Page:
GPS tracking has become common. The GPS unit in our car gets us from place to place, sometimes warning us of traffic backups along the way. Often, we don’t bother to think much about the history or varied uses of GPS.
Although GPS tracking technology is relatively new, it’s a rapidly adopted technology that many industries use in a variety of creative manners.
Random Facts About GPS
The Global Position System (GPS) was being developed as early as the 1950s. However, GPS was not declared operational until 1995. Though initially developed for U.S. military use, GPS was quickly adopted for civilian uses. Once the Department of Defense activated GPS in 1995, it has never been turned off for military purposes – not even during the terror attacks on 9/11/2001.
According to GPS.gov, civilian GPS systems are accurate within 8 meters 95% of the time. Military GPS tracking systems and civilian tracking systems are the same in space, but the military system uses two different frequencies to interpret the signals in the atmosphere. This allows the military GPS to be more accurate than civilian models.
Interesting Applications for GPS Tracking
Many occupations that formerly relied on low-tech or hands-on methods are adapting GPS technology in innovative ways. From surveyors to farmers, the use of GPS tracking leads to higher production and better outcomes. Here are a few of them, according to GPS.gov:
● Precision Agriculture. GPS tracking is helping farmers to map fields more accurately and track application of fertilizer and pesticides. Additionally, using GPS tracking allows farmers to work in low visibility conditions, such as fog and rain. The end result of this is better production and hopefully more profit for the farmer.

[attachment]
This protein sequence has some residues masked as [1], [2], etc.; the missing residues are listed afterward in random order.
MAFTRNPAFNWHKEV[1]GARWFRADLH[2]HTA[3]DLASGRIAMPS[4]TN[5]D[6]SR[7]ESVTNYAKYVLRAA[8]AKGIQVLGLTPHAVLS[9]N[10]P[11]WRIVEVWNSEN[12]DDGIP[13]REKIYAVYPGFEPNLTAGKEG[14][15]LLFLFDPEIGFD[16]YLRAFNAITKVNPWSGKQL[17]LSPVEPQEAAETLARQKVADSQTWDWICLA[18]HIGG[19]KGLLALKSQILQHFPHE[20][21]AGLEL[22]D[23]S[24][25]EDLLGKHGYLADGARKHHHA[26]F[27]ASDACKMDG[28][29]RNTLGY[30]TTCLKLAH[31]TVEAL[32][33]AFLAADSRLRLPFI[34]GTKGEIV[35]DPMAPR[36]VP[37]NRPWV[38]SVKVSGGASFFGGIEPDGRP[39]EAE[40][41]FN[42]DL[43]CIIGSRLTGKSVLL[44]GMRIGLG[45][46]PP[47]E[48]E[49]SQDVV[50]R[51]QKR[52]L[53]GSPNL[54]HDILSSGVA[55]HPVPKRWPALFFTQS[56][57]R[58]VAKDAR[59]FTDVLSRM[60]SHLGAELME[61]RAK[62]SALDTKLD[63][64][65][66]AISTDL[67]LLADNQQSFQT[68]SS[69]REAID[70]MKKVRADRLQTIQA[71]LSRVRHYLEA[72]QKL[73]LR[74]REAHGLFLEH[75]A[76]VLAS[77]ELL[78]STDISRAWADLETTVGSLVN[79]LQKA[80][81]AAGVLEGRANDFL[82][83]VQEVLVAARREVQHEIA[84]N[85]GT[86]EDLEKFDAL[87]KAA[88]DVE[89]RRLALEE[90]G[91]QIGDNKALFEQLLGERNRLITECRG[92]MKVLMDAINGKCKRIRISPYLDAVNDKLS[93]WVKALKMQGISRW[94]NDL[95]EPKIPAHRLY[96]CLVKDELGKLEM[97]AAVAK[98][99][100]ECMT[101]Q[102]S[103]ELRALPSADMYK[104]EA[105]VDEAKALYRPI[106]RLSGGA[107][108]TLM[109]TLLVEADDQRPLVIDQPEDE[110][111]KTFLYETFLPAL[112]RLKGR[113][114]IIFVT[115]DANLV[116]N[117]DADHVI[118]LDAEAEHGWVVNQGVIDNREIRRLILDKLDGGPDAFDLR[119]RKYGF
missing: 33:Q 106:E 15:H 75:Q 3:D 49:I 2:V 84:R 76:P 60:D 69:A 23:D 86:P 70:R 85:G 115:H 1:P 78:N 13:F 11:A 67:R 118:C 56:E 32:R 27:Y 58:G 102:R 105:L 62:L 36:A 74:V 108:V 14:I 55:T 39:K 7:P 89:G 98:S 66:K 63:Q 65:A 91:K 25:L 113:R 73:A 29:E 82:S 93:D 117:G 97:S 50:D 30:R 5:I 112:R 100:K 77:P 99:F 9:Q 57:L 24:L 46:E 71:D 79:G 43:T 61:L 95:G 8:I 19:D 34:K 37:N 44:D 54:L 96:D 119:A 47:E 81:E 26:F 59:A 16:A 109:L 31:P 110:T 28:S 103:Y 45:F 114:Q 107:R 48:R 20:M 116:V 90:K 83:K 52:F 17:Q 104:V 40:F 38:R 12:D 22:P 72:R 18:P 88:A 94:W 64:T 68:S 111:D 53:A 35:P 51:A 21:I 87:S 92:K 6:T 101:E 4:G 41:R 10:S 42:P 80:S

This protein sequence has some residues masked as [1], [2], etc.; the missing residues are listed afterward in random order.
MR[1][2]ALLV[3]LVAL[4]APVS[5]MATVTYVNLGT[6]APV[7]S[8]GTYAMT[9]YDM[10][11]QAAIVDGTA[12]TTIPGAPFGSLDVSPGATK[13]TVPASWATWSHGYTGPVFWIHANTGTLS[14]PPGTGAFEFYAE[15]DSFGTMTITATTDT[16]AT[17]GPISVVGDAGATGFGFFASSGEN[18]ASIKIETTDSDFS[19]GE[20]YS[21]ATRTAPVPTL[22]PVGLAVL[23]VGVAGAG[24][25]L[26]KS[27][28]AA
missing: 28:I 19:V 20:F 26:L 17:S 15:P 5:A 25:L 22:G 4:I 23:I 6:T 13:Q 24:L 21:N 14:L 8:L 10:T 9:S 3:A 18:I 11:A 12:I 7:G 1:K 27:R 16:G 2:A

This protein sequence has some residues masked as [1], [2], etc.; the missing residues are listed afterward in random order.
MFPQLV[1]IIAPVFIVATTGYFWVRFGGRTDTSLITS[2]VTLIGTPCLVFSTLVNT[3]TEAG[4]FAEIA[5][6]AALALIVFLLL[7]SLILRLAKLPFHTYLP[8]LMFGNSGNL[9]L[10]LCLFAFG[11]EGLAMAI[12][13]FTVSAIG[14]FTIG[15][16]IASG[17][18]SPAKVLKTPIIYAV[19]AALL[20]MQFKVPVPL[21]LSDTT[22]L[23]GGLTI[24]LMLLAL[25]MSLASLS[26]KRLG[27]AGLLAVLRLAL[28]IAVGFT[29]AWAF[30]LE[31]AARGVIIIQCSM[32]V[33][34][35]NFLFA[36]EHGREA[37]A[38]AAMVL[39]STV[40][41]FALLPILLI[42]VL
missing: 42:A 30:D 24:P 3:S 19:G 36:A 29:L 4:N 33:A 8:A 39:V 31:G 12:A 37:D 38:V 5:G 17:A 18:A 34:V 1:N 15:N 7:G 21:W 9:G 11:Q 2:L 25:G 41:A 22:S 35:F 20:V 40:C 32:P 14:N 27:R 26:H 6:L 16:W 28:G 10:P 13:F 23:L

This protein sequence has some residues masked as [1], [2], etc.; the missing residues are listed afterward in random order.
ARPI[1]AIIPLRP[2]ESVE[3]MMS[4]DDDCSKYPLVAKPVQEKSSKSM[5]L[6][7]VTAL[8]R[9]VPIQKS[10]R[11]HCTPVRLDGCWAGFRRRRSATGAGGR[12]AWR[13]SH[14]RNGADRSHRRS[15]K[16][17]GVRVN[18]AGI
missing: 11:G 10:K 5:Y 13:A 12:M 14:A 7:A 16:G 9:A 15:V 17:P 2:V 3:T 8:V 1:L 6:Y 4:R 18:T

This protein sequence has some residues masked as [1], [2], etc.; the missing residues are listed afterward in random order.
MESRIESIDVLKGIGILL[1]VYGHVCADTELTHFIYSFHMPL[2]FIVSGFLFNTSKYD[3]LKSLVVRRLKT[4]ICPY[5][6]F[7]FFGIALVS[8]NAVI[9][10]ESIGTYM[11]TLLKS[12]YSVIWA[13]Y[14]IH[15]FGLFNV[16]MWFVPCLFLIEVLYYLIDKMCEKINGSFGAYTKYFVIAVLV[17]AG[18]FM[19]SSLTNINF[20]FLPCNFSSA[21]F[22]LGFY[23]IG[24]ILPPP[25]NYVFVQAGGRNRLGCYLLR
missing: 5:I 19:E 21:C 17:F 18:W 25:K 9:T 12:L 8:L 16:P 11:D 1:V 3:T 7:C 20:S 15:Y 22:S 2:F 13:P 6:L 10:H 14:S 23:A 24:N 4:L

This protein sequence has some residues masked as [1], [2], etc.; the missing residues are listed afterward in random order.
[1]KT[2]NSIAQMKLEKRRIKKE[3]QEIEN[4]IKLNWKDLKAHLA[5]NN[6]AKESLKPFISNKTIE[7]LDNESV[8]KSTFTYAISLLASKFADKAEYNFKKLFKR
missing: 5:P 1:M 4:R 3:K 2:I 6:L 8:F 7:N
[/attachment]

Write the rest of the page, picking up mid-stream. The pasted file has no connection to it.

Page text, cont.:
● Rail industry. Railroads are looking to implement a new system called Positive Train Control (PTC.) PTC will be able to automatically reroute trains, adjust train speed and at some point in time warn both cars and trains of collision dangers at track intersections.
● Disaster Relief. Emergency workers use GPS tracking in search and rescue operations in disasters like tornadoes, hurricanes or tsunamis. Mapping experts use GPS to create accurate maps of the disaster zones. Meteorologists track storms using GPS. Scientists are even finding ways to predict earthquakes using GPS.
● Recreational Uses. Fishing enthusiasts now use GPS to mark their favorite spot to fish on lakes. Golfers mark precise locations on the course to improve their game. Hikers and bicyclists use GPS tracking more traditionally to avoid getting lost while on a hike or ride.
Scientific Studies Using GPS Tracking
Scientists in many different fields use GPS tracking to enhance the accuracy of their studies. Science Daily, an online site dedicated to reporting new scientific information, has pages of studies using GPS tracking. Here are some of the more interesting ones:
● University of Alberta in Canada has used GPS tracking to determine that wolves are eating more cattle than in years past.
● In Montana, the Wildlife Conservation Society tagged Pronghorn with GPS collars then tracked them to follow the animal’s migration patterns. Interestingly, the collars are fitted with an automatic mechanism that will allow them to drop off after a specific period.
● Researchers at California Institute of Technology are using GPS tracking to learn more about the Earth’s interior make up. By measuring tiny movements of the Earth’s surface and changes in the tides, researchers can measure the density of the material making up the interior of the planet.
The versatility of GPS tracking makes it useful and popular with many. From the science community to farmers, people continue to find new and varied uses for GPS tracking technology.
This post made possible by guest blogger Peggy Crippen, a writer with varied interests, including GPS tracking and business.